They also ushered in a rare period of calm following weeks of spiralling unrest, with no clashes or tear gas battles between protesters and police for more than a week.
But the calm spell looks set to end as public anger grows once more over the lack of response to the election results by Beijing and Hong Kong's leaders.
In China this week, state media has sought to downplay and discredit the weekend ballot while Lam, who boasts record-low approval ratings, has acknowledged public dissatisfaction but ruled out further concessions.
Online forums used to organise the mass movement have since called for a major rally on Sunday and a strike on Monday targeting the morning commute.
"If the communist Hong Kong government ignores public opinion, we will blossom everywhere for five or six days straight... We have to set a deadline," read one post on the Reddit-like LIHKG forum, which got heavy approval from users.
The calls raise the spectre of a return to the kind of weekly political chaos that has battered Hong Kong for nearly six months and plunged the city into recession.
On Friday, police said they were closing the book on one of the most violent chapters of the protest movement -- the siege of the Hong Kong Polytechnic University.
The sprawling red-brick campus became a battleground on November 17 between police and protesters armed with bows and arrows as well as Molotov cocktails.
The standoff settled into a tense stalemate during which hundreds fled the campus -- some making daring escapes, others caught and beaten by officers during failed breakouts -- leaving a dwindling core of holdouts surrounded by police cordons.
After university leaders said almost all protesters had left, police teams moved in on Thursday to gather a huge haul of Molotov cocktails and other weapons left behind after the occupation.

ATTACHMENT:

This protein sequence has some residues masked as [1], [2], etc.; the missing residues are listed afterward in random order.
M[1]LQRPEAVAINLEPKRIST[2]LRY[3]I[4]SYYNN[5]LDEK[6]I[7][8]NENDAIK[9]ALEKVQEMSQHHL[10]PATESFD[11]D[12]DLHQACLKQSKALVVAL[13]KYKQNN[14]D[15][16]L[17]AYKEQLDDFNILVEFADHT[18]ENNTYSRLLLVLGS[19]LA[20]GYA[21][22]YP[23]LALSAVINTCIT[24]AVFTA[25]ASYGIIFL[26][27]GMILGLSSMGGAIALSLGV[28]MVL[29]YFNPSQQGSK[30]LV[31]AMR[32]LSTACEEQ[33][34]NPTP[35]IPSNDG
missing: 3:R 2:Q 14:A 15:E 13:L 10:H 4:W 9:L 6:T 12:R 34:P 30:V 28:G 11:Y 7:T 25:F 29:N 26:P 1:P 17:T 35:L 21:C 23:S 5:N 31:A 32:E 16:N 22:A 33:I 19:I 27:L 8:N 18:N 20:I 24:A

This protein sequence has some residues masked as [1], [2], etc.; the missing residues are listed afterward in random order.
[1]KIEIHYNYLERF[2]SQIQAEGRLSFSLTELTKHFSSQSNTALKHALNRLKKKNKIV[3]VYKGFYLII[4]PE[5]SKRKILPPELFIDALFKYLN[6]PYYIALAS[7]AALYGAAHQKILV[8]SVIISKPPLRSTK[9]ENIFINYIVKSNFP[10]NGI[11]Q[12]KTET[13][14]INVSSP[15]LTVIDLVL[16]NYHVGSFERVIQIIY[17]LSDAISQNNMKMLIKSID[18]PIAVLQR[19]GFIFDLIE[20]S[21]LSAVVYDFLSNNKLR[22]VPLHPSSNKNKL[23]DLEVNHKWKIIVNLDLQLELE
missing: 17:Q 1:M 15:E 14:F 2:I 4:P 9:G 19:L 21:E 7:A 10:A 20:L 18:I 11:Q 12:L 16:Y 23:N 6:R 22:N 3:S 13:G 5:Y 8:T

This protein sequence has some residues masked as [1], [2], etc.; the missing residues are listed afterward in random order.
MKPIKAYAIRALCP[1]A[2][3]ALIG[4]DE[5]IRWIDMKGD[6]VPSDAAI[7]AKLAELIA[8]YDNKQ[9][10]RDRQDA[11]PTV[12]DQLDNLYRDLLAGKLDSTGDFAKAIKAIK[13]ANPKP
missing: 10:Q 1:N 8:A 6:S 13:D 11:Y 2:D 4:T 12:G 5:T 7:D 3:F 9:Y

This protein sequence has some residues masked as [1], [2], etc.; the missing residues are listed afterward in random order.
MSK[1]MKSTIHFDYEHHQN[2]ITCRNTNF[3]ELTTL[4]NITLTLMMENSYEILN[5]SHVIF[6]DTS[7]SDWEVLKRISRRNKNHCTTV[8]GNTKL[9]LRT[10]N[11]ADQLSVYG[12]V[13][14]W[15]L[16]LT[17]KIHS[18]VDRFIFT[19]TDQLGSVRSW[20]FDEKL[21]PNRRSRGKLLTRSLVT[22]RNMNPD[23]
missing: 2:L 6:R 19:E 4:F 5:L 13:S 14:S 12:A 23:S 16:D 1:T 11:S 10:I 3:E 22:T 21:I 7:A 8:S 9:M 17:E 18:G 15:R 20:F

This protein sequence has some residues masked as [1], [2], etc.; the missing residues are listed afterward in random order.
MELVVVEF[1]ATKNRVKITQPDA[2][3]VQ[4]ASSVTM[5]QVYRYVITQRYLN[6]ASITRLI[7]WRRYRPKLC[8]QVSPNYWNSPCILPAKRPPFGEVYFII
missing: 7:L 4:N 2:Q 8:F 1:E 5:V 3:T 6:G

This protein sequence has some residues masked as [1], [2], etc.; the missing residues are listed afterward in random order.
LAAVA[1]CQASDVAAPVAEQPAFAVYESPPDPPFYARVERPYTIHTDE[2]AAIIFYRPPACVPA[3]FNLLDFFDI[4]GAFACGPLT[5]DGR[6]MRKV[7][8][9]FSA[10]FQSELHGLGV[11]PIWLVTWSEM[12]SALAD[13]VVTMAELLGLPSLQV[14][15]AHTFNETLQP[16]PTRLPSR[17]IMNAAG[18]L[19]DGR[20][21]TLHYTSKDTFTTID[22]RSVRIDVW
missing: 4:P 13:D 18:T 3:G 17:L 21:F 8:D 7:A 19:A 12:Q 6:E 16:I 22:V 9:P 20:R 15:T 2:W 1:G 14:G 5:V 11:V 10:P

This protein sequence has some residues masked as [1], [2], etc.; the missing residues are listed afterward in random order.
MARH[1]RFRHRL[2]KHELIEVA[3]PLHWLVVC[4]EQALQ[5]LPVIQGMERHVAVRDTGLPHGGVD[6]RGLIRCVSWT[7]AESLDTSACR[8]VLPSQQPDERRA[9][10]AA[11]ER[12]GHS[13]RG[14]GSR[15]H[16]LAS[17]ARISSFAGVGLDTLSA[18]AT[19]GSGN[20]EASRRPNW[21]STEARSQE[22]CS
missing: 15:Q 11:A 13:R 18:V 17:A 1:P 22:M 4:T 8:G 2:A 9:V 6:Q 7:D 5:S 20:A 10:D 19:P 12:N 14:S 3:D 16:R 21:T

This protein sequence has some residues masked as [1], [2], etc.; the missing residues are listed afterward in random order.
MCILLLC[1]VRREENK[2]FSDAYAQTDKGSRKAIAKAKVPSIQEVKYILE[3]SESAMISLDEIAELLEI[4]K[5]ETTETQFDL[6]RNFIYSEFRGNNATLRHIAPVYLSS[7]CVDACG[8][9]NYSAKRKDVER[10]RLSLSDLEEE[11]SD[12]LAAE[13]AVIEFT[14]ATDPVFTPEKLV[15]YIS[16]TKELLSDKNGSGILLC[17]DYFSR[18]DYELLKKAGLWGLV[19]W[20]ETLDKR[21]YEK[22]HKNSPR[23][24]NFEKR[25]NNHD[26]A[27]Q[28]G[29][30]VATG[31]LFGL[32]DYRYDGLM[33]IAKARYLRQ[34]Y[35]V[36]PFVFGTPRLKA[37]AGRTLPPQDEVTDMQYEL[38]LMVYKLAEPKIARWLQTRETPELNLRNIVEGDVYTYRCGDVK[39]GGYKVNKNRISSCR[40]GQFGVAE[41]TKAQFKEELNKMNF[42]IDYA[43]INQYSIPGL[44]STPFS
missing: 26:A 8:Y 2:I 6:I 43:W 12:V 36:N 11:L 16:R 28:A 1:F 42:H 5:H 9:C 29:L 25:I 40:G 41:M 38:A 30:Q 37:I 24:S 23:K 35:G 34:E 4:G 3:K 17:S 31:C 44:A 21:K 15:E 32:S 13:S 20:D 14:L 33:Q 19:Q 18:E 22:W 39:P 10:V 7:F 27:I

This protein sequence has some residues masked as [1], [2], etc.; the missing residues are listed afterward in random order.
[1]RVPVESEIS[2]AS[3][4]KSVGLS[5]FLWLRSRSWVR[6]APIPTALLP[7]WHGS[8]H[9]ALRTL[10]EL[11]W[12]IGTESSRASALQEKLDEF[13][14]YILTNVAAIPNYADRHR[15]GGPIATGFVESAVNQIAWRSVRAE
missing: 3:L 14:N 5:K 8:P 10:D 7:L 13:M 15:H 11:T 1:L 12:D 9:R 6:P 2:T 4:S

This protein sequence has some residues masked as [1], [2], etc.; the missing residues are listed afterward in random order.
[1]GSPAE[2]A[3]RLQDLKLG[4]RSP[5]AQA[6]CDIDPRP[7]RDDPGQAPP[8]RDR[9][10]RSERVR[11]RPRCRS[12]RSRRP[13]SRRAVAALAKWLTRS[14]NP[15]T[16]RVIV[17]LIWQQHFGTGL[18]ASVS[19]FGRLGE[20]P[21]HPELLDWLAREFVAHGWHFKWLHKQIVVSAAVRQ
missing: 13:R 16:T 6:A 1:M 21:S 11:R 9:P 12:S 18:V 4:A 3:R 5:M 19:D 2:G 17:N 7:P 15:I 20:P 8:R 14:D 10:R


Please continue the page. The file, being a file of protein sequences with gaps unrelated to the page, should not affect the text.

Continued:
On Friday, police said the removal of dangerous materials was nearly complete and the campus would be handed back to university officials later in the afternoon.
"Police colleagues from outside will remove the cordon and reopen the roads as soon as possible," Assistant Commissioner of Police Chow Yat-ming told reporters.
Hong Kong's protests are fuelled by years of seething anger over China's perceived erosion of liberties in the semi-autonomous city.
Millions of Hong Kongers marched in protest rallies throughout the summer after Lam's government introduced a bill allowing extraditions to the authoritarian mainland.
It was belatedly withdrawn under public pressure, but by then violent clashes between police and protesters had become the norm and the movement had snowballed into wider calls for police accountability and fully free elections.
Beijing denies stamping out Hong Kong's liberties and has portrayed the protests as a foreign-backed "colour revolution" aimed at destabilising mainland China.
(Only the headline and picture of this report may have been reworked by the Business Standard staff; the rest of the content is auto-generated from a syndicated feed.)
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